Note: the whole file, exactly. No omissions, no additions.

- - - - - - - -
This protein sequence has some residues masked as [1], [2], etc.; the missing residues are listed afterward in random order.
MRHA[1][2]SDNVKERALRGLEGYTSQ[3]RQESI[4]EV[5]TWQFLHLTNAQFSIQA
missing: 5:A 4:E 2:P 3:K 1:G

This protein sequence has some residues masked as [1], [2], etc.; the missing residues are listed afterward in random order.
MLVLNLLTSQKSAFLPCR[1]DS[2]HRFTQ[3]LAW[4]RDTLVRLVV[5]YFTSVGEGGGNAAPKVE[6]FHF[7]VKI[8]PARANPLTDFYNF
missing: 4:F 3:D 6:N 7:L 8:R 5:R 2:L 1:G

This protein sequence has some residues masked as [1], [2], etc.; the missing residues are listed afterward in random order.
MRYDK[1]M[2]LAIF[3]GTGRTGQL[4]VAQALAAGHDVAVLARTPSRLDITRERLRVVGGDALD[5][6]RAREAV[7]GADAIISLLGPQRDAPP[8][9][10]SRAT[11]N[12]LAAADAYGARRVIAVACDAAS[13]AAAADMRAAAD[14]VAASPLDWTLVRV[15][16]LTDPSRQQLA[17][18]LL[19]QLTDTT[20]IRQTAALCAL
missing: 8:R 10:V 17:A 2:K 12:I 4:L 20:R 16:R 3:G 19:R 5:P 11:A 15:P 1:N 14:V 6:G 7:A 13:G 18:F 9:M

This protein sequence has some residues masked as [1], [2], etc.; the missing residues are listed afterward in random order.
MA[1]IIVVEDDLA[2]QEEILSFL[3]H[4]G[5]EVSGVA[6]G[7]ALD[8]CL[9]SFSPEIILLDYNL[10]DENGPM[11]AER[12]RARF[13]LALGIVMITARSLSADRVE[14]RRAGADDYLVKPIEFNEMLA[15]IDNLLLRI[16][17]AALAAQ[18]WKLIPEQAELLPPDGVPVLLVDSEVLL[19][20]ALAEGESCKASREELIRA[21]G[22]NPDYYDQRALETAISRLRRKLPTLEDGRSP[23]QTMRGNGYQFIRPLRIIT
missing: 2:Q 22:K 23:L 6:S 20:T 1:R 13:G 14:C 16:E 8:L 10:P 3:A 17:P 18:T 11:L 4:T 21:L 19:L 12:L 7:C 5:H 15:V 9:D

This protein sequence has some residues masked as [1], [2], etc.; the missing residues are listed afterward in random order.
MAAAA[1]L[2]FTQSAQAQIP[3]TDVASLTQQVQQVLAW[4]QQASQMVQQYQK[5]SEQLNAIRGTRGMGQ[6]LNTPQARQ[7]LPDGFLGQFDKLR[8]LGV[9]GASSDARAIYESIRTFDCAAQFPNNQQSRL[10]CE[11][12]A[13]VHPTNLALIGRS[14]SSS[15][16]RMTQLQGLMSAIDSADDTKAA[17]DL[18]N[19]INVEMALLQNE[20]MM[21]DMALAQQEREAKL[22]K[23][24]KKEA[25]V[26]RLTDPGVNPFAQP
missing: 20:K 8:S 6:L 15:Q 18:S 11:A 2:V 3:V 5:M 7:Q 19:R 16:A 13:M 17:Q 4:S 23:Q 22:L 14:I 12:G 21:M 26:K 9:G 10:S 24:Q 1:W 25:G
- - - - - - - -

This protein sequence has some residues masked as [1], [2], etc.; the missing residues are listed afterward in random order.
MRHA[1][2]SDNVKERALRGLEGYTSQ[3]RQESI[4]EV[5]TWQFLHLTNAQFSIQA
missing: 5:A 4:E 2:P 3:K 1:G

This protein sequence has some residues masked as [1], [2], etc.; the missing residues are listed afterward in random order.
MLVLNLLTSQKSAFLPCR[1]DS[2]HRFTQ[3]LAW[4]RDTLVRLVV[5]YFTSVGEGGGNAAPKVE[6]FHF[7]VKI[8]PARANPLTDFYNF
missing: 4:F 3:D 6:N 7:L 8:R 5:R 2:L 1:G

This protein sequence has some residues masked as [1], [2], etc.; the missing residues are listed afterward in random order.
MRYDK[1]M[2]LAIF[3]GTGRTGQL[4]VAQALAAGHDVAVLARTPSRLDITRERLRVVGGDALD[5][6]RAREAV[7]GADAIISLLGPQRDAPP[8][9][10]SRAT[11]N[12]LAAADAYGARRVIAVACDAAS[13]AAAADMRAAAD[14]VAASPLDWTLVRV[15][16]LTDPSRQQLA[17][18]LL[19]QLTDTT[20]IRQTAALCAL
missing: 8:R 10:V 17:A 2:K 12:I 4:L 20:R 16:R 3:G 19:R 5:P 11:A 15:P 1:N 14:V 6:G 7:A 13:G 18:F 9:M

This protein sequence has some residues masked as [1], [2], etc.; the missing residues are listed afterward in random order.
MA[1]IIVVEDDLA[2]QEEILSFL[3]H[4]G[5]EVSGVA[6]G[7]ALD[8]CL[9]SFSPEIILLDYNL[10]DENGPM[11]AER[12]RARF[13]LALGIVMITARSLSADRVE[14]RRAGADDYLVKPIEFNEMLA[15]IDNLLLRI[16][17]AALAAQ[18]WKLIPEQAELLPPDGVPVLLVDSEVLL[19][20]ALAEGESCKASREELIRA[21]G[22]NPDYYDQRALETAISRLRRKLPTLEDGRSP[23]QTMRGNGYQFIRPLRIIT
missing: 2:Q 22:K 23:L 6:S 20:T 1:R 13:G 14:C 16:E 8:L 10:P 3:A 17:P 18:T 11:L 4:T 21:L 19:L 12:L 7:C 5:H 15:V 9:D

This protein sequence has some residues masked as [1], [2], etc.; the missing residues are listed afterward in random order.
MAAAA[1]L[2]FTQSAQAQIP[3]TDVASLTQQVQQVLAW[4]QQASQMVQQYQK[5]SEQLNAIRGTRGMGQ[6]LNTPQARQ[7]LPDGFLGQFDKLR[8]LGV[9]GASSDARAIYESIRTFDCAAQFPNNQQSRL[10]CE[11][12]A[13]VHPTNLALIGRS[14]SSS[15][16]RMTQLQGLMSAIDSADDTKAA[17]DL[18]N[19]INVEMALLQNE[20]MM[21]DMALAQQEREAKL[22]K[23][24]KKEA[25]V[26]RLTDPGVNPFAQP
missing: 20:K 8:S 6:L 15:Q 18:S 11:A 2:V 3:V 5:M 7:Q 19:R 16:A 13:M 17:Q 4:S 23:Q 22:L 14:I 12:G 21:M 26:K 9:G 10:S 24:Q 1:W 25:G